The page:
Computing, Artificial Intelligence, and Music. A History and Exploration of Current Research. Josh Everist CS 427 5/12/05

Save this PDF as:

Size: px
Start display at page:

Download "Computing, Artificial Intelligence, and Music. A History and Exploration of Current Research. Josh Everist CS 427 5/12/05"


1 Computing, Artificial Intelligence, and Music A History and Exploration of Current Research Josh Everist CS 427 5/12/05

2 Introduction. As an art, music is older than mathematics. Humans learned to manipulate primitive instruments long before writing or mathematics existed. Indeed, one of the first uses of mathematics was to define music in terms of pitch and rhythm. In ancient Greece, the study of music was as important as arithmetic, astronomy, and geometry. The concept of the music of the spheres was a symbolic effort by the Greeks to tie together the seven known planets, the seven colors of the rainbow, and the seven notes of the diatonic scale. The origin of this concept is attributed to Pythagoras (c BC). One of its most important proponents was Plato, whose Timeaus contains enigmatic references to the Pythagorean ideas. In particular, Pythagoras, along with discovering the famous Pythagorean theorem, with which all budding mathematicians and computer scientists are familiar, also discovered the harmonic properties of the octave, the perfect fourth and the perfect fifth properties that sadly many mathematicians and computer scientists are not familiar with. The octave is the basis of all modern music, or at least music that has been composed in Western civilization since the time of the Greeks. The octave is simply a doubling of musical pitch. A tone played at 440 Hz(cycles per second). is the same note as a tone played at 880 Hz., only an octave down. Fig 1. An A note, played at 440 Hz. (Sound sample:

3 Fig 2. An A note, played at 880 Hz. (Sound sample: The diatonic scale is a division of seven notes over the octave. The perfect fourth and perfect fifth are the fourth and fifth notes of the scale. Fig 3. A diatonic scale(c major) (Sound sample: Here, we come to an extremely interesting feature of music the ability of music to convey emotion. While the major scale is described as conveying happy, joyful sounds, the minor scale is described as conveying sad and reflective sounds. It is something worthwhile for mathematicians and computer scientists, especially those involved in artificial intelligence, to consider: one can express emotion with purely mathematical language!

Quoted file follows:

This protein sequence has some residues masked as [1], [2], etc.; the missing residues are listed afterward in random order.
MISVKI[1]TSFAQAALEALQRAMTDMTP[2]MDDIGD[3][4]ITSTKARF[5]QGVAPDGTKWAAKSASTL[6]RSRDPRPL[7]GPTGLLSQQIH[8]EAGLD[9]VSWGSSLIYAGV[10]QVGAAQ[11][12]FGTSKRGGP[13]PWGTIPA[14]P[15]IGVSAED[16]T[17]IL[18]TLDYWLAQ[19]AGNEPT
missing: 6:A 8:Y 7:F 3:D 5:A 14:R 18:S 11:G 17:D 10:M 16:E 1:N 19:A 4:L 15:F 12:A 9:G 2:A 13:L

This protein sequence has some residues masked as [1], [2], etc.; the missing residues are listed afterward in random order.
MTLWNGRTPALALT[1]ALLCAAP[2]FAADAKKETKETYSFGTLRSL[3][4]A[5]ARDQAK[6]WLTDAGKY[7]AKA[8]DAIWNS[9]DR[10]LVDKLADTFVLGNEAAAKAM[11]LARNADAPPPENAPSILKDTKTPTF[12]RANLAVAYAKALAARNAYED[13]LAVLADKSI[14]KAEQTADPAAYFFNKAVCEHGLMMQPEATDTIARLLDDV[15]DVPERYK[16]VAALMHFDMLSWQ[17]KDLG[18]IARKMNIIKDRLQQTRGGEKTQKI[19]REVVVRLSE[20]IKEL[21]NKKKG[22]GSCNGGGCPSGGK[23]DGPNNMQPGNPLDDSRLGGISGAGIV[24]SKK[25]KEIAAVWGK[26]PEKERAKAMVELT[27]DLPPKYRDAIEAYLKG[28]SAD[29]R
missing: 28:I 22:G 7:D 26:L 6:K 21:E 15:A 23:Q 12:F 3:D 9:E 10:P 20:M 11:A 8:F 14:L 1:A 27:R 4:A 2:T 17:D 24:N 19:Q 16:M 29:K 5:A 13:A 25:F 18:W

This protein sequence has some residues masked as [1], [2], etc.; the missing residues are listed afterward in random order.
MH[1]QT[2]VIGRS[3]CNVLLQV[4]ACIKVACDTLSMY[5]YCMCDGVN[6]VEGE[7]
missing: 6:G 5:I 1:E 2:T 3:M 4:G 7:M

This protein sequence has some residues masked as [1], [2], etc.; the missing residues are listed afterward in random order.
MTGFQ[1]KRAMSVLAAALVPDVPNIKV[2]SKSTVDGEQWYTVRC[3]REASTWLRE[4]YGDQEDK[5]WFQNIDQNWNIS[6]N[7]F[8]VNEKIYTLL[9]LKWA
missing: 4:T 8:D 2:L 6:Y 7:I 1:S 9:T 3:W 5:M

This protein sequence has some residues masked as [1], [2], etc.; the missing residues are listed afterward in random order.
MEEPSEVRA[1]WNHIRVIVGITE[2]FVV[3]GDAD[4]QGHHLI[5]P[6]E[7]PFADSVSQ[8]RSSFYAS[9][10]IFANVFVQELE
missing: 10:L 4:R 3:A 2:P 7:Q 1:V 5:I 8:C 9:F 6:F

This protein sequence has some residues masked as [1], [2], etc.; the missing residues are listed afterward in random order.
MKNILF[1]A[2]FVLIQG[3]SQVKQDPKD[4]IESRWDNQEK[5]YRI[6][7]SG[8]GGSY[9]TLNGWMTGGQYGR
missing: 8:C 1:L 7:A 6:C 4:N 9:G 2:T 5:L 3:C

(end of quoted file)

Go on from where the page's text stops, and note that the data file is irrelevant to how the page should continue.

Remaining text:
4 Fig. 4. The A minor scale. This scale uses the same notes as the C major scale, but the octave is played from A to A, rather than from C to C. (Sound sample: Beyond being able to describe pitch, which is the basis of melody and harmony, mathematics can describe virtually every other aspect of music. Rhythm, for instance, is the division of notes into figures like eighth notes(eight notes per bar), quarter notes(four notes per bar), and triplets(a division of quarter notes into three notes per quarter note). The timbre of music meaning the tonal difference between instruments like the violin and the trumpet can also be precisely defined in mathematical terms. The simplest mathematical term describing timbre is the sine wave. Along the audio frequencies, the sine wave produces a distinct sound. Most electronic synthesizers consist of waveform generators that produce only three different waveforms the sine wave, the square wave, and the sawtooth wave. Add the ability to adjust attack, decay, sustain, and release to these basic waveforms, along with a few basic electronic filters, and virtually any sound can be duplicated. These days, sounds can be replicated with startling accuracy, good enough to fool most listeners and even many experts. The ability to make a sound wave sound like a trumpet or a cello or a grand piano is yet another thing that can be expressed in purely mathematical terms.